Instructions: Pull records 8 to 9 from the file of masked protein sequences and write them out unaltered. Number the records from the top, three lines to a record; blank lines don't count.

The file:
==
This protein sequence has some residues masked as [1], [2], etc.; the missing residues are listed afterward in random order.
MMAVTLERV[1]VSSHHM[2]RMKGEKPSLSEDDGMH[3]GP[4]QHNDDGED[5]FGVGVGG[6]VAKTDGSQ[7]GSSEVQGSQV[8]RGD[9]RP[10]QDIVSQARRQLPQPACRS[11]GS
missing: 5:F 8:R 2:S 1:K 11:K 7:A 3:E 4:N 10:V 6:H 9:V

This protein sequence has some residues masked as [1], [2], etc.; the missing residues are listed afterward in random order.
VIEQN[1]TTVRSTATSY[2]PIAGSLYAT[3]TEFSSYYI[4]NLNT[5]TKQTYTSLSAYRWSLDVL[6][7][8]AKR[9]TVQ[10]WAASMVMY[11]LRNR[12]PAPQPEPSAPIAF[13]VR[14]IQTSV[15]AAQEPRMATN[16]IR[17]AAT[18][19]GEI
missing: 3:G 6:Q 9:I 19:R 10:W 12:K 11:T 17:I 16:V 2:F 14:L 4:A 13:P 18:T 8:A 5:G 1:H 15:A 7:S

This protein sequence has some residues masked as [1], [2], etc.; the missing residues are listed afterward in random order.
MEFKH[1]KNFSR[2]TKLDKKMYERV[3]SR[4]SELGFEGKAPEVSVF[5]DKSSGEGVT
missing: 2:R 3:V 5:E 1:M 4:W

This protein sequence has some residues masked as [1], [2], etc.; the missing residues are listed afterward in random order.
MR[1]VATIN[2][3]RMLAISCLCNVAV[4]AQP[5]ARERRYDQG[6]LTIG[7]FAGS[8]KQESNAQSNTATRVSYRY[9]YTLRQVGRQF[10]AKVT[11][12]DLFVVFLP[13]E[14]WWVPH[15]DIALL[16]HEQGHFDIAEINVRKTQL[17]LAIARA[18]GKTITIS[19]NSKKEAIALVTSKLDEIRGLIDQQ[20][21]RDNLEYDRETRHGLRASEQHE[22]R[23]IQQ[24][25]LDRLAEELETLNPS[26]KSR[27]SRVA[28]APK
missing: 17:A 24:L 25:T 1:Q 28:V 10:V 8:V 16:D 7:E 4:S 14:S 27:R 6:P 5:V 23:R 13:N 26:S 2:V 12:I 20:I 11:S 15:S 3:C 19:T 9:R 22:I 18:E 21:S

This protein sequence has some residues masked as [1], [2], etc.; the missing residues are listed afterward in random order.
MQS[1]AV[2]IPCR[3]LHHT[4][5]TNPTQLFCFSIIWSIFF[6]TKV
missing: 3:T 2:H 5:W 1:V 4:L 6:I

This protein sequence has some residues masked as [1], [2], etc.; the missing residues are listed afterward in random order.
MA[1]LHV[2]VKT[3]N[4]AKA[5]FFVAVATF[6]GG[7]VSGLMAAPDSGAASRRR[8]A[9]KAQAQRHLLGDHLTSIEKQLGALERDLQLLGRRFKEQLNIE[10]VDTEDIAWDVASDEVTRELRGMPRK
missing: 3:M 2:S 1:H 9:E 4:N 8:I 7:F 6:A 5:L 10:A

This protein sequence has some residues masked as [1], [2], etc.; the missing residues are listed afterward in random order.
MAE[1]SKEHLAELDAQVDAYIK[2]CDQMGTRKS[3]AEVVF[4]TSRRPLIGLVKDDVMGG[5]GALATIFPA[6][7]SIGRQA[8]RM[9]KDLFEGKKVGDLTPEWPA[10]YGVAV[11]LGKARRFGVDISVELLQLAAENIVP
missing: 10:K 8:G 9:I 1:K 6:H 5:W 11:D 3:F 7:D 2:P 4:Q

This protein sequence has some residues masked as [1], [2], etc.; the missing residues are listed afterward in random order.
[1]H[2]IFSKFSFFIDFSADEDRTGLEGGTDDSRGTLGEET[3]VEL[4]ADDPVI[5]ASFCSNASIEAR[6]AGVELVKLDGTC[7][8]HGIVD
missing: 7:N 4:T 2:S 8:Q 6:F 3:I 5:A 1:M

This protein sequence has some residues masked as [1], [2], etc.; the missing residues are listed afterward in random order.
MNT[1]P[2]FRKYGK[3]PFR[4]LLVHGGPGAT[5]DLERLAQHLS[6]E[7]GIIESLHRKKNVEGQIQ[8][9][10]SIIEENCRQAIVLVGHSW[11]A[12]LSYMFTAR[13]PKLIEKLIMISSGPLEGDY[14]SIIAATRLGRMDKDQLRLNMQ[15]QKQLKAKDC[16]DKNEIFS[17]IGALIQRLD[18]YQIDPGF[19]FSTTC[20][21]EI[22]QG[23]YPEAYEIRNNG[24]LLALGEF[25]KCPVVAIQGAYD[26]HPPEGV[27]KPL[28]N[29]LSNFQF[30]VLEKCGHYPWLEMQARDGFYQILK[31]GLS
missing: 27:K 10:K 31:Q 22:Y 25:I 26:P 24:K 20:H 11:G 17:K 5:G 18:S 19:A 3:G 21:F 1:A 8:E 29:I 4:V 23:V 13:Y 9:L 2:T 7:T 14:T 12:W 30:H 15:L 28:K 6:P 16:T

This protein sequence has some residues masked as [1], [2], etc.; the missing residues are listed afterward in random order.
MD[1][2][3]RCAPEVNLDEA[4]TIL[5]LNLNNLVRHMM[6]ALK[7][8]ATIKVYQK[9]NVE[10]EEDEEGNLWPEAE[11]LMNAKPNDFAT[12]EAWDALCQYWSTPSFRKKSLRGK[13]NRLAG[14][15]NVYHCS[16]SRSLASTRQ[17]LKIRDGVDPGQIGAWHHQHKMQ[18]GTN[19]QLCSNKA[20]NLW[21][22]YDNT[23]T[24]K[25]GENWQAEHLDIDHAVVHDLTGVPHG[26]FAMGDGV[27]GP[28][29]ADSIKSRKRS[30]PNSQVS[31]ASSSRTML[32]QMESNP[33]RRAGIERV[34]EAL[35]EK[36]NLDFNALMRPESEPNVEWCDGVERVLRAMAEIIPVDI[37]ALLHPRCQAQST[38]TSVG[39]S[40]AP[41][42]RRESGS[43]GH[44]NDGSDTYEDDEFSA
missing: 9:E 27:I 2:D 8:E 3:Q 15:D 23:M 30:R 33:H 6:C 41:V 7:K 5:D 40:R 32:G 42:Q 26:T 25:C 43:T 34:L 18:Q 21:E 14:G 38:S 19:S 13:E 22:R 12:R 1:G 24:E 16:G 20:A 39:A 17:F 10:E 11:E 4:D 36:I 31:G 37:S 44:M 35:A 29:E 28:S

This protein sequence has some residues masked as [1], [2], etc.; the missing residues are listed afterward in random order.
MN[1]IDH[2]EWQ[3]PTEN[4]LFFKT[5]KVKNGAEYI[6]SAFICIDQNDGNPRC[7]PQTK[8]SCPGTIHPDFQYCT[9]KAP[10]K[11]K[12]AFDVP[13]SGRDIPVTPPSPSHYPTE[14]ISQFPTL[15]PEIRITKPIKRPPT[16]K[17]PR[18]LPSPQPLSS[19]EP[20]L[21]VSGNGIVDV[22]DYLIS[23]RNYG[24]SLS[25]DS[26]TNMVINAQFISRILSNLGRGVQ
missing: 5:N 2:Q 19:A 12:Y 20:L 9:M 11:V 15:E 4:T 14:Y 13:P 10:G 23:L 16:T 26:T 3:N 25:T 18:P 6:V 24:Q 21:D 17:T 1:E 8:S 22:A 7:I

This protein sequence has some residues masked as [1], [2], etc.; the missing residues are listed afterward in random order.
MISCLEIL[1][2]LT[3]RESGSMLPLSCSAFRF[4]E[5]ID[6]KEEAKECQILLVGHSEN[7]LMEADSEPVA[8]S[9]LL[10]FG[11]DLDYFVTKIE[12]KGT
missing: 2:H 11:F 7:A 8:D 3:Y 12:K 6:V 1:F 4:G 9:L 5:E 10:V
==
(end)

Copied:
This protein sequence has some residues masked as [1], [2], etc.; the missing residues are listed afterward in random order.
[1]H[2]IFSKFSFFIDFSADEDRTGLEGGTDDSRGTLGEET[3]VEL[4]ADDPVI[5]ASFCSNASIEAR[6]AGVELVKLDGTC[7][8]HGIVD
missing: 7:N 4:T 2:S 8:Q 6:F 3:I 5:A 1:M

This protein sequence has some residues masked as [1], [2], etc.; the missing residues are listed afterward in random order.
MNT[1]P[2]FRKYGK[3]PFR[4]LLVHGGPGAT[5]DLERLAQHLS[6]E[7]GIIESLHRKKNVEGQIQ[8][9][10]SIIEENCRQAIVLVGHSW[11]A[12]LSYMFTAR[13]PKLIEKLIMISSGPLEGDY[14]SIIAATRLGRMDKDQLRLNMQ[15]QKQLKAKDC[16]DKNEIFS[17]IGALIQRLD[18]YQIDPGF[19]FSTTC[20][21]EI[22]QG[23]YPEAYEIRNNG[24]LLALGEF[25]KCPVVAIQGAYD[26]HPPEGV[27]KPL[28]N[29]LSNFQF[30]VLEKCGHYPWLEMQARDGFYQILK[31]GLS
missing: 27:K 10:K 31:Q 22:Y 25:I 26:P 24:K 20:H 11:G 17:K 5:G 18:S 19:A 3:G 21:F 1:A 8:E 29:I 4:V 23:V 13:Y 9:L 2:T 7:T 14:T 12:W 30:H 15:L 28:K 6:P 16:T